As the coronavirus rattles the globe, governments and aid organizations everywhere find themselves in a race to acquire scarce medical supplies and protective equipment — but some say the United States isn't playing fair.
Earlier this week, officials in both Germany and France accused the U.S. of diverting medical supplies meant for their respective countries by outbidding the original buyers.
As of Saturday, there were more than 1 million confirmed cases of COVID-19 worldwide and more than 60,000 deaths from the virus, according to a tally by researchers at Johns Hopkins University. The U.S. has the most cases globally, with Germany and France at the fourth and fifth-highest case count, respectively.
On Friday, officials in Berlin alleged that the U.S. intercepted a shipment of medical equipment in Thailand from American medical supply company 3M and diverted it to the U.S., the German newspaper Der Tagesspiegel reported. Berlin's interior minister called the alleged interception "modern piracy."
That same day, French officials accused the U.S. of redirecting a shipment of medical masks from Shanghai originally intended for a hard-hit French region to the U.S. by offering a much higher price for the supplies, The Guardian reported.
The accusations come as demand in the U.S. for facemasks surges, particularly after a new Centers for Disease Control and Prevention recommendation that all Americans should wear cloth face coverings in public.
The U.S. has flatly denied allegations of diverting supplies from other countries. But President Trump has also tried to force American companies into prioritizing U.S. orders by invoking the Defense Production Act. On Thursday, the president used the DPA to order 3M to stop exporting hospital-grade N95 masks to Canada and Latin America, according to the company.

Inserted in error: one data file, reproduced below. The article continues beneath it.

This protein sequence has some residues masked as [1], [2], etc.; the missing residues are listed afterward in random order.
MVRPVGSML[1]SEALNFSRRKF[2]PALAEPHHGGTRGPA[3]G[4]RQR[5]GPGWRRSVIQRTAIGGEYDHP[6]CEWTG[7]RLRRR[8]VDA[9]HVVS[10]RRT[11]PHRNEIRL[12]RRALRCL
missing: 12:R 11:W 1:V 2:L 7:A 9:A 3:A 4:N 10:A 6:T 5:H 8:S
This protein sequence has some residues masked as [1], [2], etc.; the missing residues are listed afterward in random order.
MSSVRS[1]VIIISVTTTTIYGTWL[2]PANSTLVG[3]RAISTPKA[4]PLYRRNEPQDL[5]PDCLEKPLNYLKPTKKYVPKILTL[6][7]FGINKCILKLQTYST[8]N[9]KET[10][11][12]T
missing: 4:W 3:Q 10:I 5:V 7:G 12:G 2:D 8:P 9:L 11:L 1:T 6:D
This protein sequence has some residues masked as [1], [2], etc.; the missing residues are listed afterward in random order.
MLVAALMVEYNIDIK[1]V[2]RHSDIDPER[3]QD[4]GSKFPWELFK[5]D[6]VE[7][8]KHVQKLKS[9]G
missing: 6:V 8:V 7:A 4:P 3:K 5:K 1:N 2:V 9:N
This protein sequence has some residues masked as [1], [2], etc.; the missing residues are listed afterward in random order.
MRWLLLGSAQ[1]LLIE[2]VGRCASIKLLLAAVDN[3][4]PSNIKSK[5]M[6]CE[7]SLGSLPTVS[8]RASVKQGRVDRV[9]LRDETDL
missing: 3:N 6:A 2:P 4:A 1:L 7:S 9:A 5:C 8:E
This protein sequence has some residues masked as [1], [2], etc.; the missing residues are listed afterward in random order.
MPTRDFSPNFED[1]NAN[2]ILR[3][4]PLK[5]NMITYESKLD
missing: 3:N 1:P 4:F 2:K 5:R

"We hit 3M hard today after seeing what they were doing with their Masks. 'P Act' all the way," the president said in a tweet Thursday night.
On Friday morning, 3M warned of "significant humanitarian implications" of ending shipments to Canada and Latin America, saying the company is "a critical supplier of respirators." 3M also said other countries would likely retaliate, reducing the overall number of respirators in the U.S.
Canadian Prime Minister Justin Trudeau echoed warnings against halting American medical exports to Canada on Friday.
"It would be a mistake to create blockages or reduce the amount of back-and-forth trade of essential goods and services including medical goods," the Canadian leader said.
3M CEO Mike Roman also pushed back on the president's threats to the company. "The idea that 3M is not doing all it can to fight price gouging and unauthorized retailing is absurd," Roman said in a CNBC interview. "The narrative that we are not doing everything we can to maximize deliveries of respirators in our home country — nothing could be further from the truth."
With no collective global effort to distribute supplies to countries that need them most, little stands in the way of global feuding and price-gouging. The Trump administration has come under criticism for the same issue in domestic markets.
The Washington Post reported earlier this week that states with governors who are allies to the president, including Florida's Ron DeSantis, have had little trouble getting requests filled with supplies from the national stockpile. Meanwhile, some Democratic governors have struggled to get federal help.
Illinois Gov. J.B. Pritzker and New York Gov. Andrew Cuomo have repeatedly complained that trying to get federal supplies is like the "wild west": states must compete against one another as well as other countries, with essential supplies going to the highest bidder.
Trump blamed New York's shortage of ventilators on the state itself for not having more respirators before the pandemic broke out.
"They should've had more ventilators. They were totally under-serviced," the president said Friday. "We have a lot of states that have to be taken care of, some much more than others."
New York state has the highest number of coronavirus cases and deaths in the country, with more than 100,000 cases of COVID-19 as of Saturday. The next closest state is New Jersey with just under 30,000 cases.